For footnotes please follow the MHRA Style Guide available here:
Additional footnoting remarks
Please use Ibid. to refer to a work referenced directly in the previous footnote.
Do not use “op. cit.” to refer to a previously footnoted work – please use relevant MHRA Style Guide guidelines: http://www.mhra.org.uk/style/11.3
Titles in the main text
Please use italics for titles of books, magazines, newspapers, and artworks.
Please use single quotation marks for titles of press articles and individual texts in an edited volume, as well as all other parts of a larger body, such as chapters of a book, songs on an album, poems in a poetry collection, etc.
Please use single quotation marks for content quoted from other sources.
Please use double quotation marks for quotation within a quotation.
Punctuation marks are to be placed outside quotation marks unless part of the original quoted sentence, such as full stop.
When quoting a complete sentence, the quote should begin with a capital letter even if placed in the middle of a sentence.
Quoted phrases or parts of sentences should not begin with a capital letter.
If a quote is split in half, the second part of the quote should not be capitalised.
Please use ellipsis consisting of three dots when omitting part of a quoted passage.
Use run-in quotations with quotation marks in the main text for shorter quoted passages (less than 100 words).
Use block quotations without quotation marks for quoted passages longer 100 words. Block quotations are to be set off from the main text with a bigger left-hand margin and potentially a bigger right-hand margin, smaller or different font, reduced line spacing.
Quotations are most frequently introduced with a comma. Colon is used when the quoted passage could stand on its own and to introduce block quotations in most cases.
Do not use introductory punctuation when the quoted passage flows directly from the text.
Foreign language quotations should be translated into English even when no previous translation has been published.
Mark the beginning of a new paragraph with either first-line indent or spacing between paragraphs. Do not use both.
A first-line indent in the first paragraph of a text or subtext is optional.
Any non-English words are to be set in italics.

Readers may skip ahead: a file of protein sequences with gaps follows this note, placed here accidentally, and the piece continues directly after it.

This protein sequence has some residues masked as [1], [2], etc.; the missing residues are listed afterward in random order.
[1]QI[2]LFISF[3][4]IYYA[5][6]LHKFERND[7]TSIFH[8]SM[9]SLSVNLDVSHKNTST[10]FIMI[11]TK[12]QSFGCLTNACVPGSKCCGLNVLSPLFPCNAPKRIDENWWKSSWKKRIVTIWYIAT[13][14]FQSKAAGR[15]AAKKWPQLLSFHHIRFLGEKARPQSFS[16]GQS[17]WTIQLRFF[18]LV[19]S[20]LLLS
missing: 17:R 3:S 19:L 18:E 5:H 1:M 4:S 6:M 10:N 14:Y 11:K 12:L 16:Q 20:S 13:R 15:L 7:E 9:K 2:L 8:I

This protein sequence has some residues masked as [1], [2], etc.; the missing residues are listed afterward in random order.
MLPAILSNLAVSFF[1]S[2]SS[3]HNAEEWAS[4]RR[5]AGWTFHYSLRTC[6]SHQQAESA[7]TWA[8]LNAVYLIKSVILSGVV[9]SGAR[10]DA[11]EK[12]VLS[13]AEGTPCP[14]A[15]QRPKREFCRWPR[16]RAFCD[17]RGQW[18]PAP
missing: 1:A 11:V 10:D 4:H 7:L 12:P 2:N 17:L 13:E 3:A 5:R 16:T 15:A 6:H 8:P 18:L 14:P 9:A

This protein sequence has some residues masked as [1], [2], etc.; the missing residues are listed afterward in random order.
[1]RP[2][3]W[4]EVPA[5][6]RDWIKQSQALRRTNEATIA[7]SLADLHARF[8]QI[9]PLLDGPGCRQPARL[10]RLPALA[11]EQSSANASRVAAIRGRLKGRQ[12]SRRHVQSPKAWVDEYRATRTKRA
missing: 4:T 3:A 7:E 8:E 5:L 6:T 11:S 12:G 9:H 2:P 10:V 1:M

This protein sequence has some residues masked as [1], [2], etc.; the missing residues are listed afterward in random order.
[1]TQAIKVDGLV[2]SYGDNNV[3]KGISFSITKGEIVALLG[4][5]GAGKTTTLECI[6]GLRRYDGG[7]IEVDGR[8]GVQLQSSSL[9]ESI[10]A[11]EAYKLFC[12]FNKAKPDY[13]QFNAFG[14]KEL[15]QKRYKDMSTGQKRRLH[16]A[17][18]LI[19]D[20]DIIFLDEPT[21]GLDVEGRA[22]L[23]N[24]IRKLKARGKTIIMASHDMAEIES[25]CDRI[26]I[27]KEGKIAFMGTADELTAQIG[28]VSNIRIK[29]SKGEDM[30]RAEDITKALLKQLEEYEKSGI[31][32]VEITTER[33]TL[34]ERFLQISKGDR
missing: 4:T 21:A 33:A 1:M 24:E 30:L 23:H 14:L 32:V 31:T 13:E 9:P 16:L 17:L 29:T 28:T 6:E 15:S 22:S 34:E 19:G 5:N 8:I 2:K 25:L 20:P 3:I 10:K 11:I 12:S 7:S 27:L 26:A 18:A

Use the day-month-year for dates, e.g. 6th September 2019.
Decades should not include an apostrophe, e.g. the 1990s.
Centuries should be written as ordinal numerals without superscript, e.g. the 19th century.
Use an en dash for ranges of years, e.g. 1935–1937.
Use BCE (before the Common Era) and CE (of the Common Era).
Spell out whole numbers from zero to ninety-nine, use numerals for 100 and above.
Spell out large rounded number, e.g. four thousand years, two hundred artists.
Spell out “percent”, do not use %.
Spell out fractions, e.g. two-thirds, one-fourth.
Use an en dash for ranges of years, page numbers, quantities, etc.
Please use an en dash with spaces before and after, instead of an em dash, to set apart a phrase or a clause.
Please follow the British English (BrE) standard for spelling:
use -re in words such as centre, metre;
use -our in words such as colour;
use -ogue in words such as catalogue;
use -ence in words such as defence, licence;
observe the difference between the verb practise and the noun practice;
use -ise in words such as realise, organise, and -yse in words such as analyse, catalyse, rather than -ize/-yze;
After a short vowel, the final consonant “l” is doubled when adding suffixes:
-ed or -ing to verbs,
-er or -est to adjectives,
-er or -or to form nouns,
e.g. travel – travelled/travelling/traveller, cruel – crueller/cruellest;
Whenever an irregular noun has a double past form, either can be used, e.g. learnt/learned, spelt/spelled;
Other examples of BrE spelling include: aeroplane, aluminium, cheque, cosy, kerb, mould, moustache, sceptical, speciality, tyre.